Thanks you guys.
  2. I strongly recommend the Copperhill kit. You can get the sensor brush, charging pad, sensor swab, PecPads, and cleaning solution all for $50 or less. His method of sensor cleaning is the gold standard among DSLR users.
  3. I concur.
  4. Thanks for the suggestions. Copperhill just makes me too nervous. I would rather pay the extra money up front for the safest (most highly recommended by Galbraith and others) cleaning tools available. A new sensor on the D2x has got to be more than the higher priced cleaning tools. To me peace of mind has great value.
  5. Chris101


    Feb 2, 2005
    If a glob is so stuck that a good Rocket blast won't remove it, an electrostatic brush may not either. Then you will have spent the money on the brush and will need to swab it afterall. You can always send the cam to Nikon for a sensor cleaning if doing it yourself makes you nervous.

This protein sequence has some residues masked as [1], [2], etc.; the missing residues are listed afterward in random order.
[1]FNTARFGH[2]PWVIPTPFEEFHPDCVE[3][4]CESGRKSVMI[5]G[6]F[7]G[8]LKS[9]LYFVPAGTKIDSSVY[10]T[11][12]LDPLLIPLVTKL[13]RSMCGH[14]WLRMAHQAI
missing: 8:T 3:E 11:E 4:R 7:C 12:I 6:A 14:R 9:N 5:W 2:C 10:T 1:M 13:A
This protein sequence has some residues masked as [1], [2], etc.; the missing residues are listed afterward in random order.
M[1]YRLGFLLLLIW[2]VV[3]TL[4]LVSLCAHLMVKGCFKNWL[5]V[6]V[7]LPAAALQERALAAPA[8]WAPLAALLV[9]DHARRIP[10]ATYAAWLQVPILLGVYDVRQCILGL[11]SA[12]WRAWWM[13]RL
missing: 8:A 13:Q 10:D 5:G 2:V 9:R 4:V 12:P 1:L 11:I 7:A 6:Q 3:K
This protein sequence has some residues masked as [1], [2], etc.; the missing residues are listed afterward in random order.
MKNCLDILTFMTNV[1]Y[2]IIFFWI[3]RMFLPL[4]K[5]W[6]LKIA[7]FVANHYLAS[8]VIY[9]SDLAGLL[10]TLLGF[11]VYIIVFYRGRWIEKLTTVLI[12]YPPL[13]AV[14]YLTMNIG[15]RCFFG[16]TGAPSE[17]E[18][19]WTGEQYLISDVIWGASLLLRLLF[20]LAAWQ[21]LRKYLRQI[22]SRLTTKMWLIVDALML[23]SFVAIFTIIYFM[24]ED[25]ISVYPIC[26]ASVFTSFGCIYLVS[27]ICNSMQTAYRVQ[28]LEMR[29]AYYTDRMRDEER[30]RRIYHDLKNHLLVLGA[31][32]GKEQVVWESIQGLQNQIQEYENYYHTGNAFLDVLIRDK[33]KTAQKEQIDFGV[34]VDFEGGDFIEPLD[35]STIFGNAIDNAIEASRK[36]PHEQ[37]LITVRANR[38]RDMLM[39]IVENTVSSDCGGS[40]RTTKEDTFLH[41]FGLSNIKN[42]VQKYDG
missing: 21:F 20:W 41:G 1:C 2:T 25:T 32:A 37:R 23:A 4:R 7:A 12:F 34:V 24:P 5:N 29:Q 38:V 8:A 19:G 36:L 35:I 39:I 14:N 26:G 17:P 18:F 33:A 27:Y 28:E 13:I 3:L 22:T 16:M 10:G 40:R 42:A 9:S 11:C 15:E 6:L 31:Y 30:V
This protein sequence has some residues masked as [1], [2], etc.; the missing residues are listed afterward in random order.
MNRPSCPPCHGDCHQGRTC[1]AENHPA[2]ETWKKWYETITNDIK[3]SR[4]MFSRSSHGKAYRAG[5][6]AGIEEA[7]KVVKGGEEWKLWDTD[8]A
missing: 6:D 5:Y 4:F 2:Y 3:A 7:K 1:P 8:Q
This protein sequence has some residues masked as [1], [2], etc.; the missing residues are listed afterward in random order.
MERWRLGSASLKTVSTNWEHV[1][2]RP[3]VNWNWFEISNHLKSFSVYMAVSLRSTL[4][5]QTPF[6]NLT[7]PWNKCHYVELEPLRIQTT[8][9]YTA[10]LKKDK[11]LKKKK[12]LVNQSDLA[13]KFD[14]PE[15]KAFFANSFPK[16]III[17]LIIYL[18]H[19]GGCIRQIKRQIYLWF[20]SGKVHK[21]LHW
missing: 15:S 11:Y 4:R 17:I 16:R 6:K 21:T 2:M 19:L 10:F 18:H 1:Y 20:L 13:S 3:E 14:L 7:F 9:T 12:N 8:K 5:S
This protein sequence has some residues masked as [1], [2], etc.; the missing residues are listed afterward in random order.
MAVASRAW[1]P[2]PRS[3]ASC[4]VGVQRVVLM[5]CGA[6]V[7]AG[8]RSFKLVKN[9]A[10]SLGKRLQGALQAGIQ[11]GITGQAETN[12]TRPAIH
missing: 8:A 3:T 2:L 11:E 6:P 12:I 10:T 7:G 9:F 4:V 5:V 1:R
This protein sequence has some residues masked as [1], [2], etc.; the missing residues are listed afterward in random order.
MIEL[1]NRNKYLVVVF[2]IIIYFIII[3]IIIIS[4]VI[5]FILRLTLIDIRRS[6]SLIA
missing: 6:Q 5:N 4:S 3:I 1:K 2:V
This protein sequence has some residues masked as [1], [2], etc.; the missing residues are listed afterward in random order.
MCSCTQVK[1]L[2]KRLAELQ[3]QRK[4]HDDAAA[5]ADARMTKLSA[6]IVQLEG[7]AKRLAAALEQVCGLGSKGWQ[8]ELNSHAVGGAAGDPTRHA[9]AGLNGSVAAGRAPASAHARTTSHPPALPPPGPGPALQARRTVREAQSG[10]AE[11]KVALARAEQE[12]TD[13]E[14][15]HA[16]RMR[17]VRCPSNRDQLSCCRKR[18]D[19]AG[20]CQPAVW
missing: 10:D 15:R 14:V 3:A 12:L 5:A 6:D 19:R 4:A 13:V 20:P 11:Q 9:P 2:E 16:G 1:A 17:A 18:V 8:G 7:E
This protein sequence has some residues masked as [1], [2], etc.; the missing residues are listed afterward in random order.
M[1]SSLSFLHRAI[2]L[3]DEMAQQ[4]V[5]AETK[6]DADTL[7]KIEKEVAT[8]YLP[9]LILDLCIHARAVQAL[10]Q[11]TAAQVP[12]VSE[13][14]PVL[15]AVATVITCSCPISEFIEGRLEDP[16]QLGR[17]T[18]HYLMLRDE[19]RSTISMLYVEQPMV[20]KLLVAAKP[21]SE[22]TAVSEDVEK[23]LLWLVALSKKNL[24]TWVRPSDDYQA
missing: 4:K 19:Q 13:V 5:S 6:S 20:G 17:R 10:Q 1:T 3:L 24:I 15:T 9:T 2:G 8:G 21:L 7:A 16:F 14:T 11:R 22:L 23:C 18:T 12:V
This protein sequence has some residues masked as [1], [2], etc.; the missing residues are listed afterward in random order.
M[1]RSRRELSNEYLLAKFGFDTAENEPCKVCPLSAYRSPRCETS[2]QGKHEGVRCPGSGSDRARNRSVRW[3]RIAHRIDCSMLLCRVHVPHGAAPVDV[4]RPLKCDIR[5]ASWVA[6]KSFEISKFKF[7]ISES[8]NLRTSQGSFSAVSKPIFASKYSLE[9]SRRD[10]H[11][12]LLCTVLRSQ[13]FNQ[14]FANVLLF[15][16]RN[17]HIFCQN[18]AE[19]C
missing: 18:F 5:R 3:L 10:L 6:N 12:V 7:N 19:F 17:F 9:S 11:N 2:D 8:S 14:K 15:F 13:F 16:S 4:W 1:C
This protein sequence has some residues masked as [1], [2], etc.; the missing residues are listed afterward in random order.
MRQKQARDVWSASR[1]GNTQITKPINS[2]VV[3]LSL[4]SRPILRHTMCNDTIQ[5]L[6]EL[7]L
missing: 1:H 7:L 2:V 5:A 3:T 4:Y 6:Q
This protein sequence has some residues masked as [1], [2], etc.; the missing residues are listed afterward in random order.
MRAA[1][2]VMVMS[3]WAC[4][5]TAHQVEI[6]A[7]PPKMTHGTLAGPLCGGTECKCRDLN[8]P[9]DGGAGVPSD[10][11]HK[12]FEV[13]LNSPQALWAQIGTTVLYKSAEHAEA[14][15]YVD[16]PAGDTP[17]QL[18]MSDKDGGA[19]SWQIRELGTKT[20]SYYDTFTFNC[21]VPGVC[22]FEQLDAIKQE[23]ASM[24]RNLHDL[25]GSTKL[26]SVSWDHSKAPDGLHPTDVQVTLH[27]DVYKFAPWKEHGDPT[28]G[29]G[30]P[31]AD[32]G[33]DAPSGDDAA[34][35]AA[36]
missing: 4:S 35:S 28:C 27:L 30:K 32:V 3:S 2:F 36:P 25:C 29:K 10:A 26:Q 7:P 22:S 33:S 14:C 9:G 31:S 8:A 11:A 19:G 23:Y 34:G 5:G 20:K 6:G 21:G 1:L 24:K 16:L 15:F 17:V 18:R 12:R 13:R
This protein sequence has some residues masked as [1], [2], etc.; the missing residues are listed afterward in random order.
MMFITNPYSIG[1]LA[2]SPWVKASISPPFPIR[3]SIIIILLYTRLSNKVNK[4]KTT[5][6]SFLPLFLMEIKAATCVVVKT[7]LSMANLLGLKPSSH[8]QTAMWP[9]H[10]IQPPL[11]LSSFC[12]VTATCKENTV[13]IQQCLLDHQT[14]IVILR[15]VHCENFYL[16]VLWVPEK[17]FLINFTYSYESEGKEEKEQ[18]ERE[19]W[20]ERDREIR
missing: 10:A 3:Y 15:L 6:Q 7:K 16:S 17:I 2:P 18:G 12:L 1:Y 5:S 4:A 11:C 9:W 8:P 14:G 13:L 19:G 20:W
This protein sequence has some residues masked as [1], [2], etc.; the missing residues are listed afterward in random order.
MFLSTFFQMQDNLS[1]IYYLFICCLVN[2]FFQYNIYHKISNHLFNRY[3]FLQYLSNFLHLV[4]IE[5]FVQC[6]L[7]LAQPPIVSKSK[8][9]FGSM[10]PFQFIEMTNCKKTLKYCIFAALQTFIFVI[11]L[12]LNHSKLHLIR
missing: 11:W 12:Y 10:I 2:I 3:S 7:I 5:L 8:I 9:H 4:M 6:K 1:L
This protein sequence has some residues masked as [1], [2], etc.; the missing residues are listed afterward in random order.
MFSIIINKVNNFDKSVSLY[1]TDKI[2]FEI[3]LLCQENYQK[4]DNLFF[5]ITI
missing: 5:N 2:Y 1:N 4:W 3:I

Sensor bushing makes me nervous, especially after reading a couple stories on DPR by people I trust. They claimed that a glob of <i>something</i> came from the canned air, landed on their cleaned brush and subsequently got smeared onto their sensors. This sounds reasonable to me. In both cases, they were able to repair the damage with a wet swab.

    I use the wet method with 'sensor swabs' from the makers of eclipse, very infrequently, and always without incident. Just follow the directions exactly. Sorry I didn't follow your directions and just talk about the brush, but ...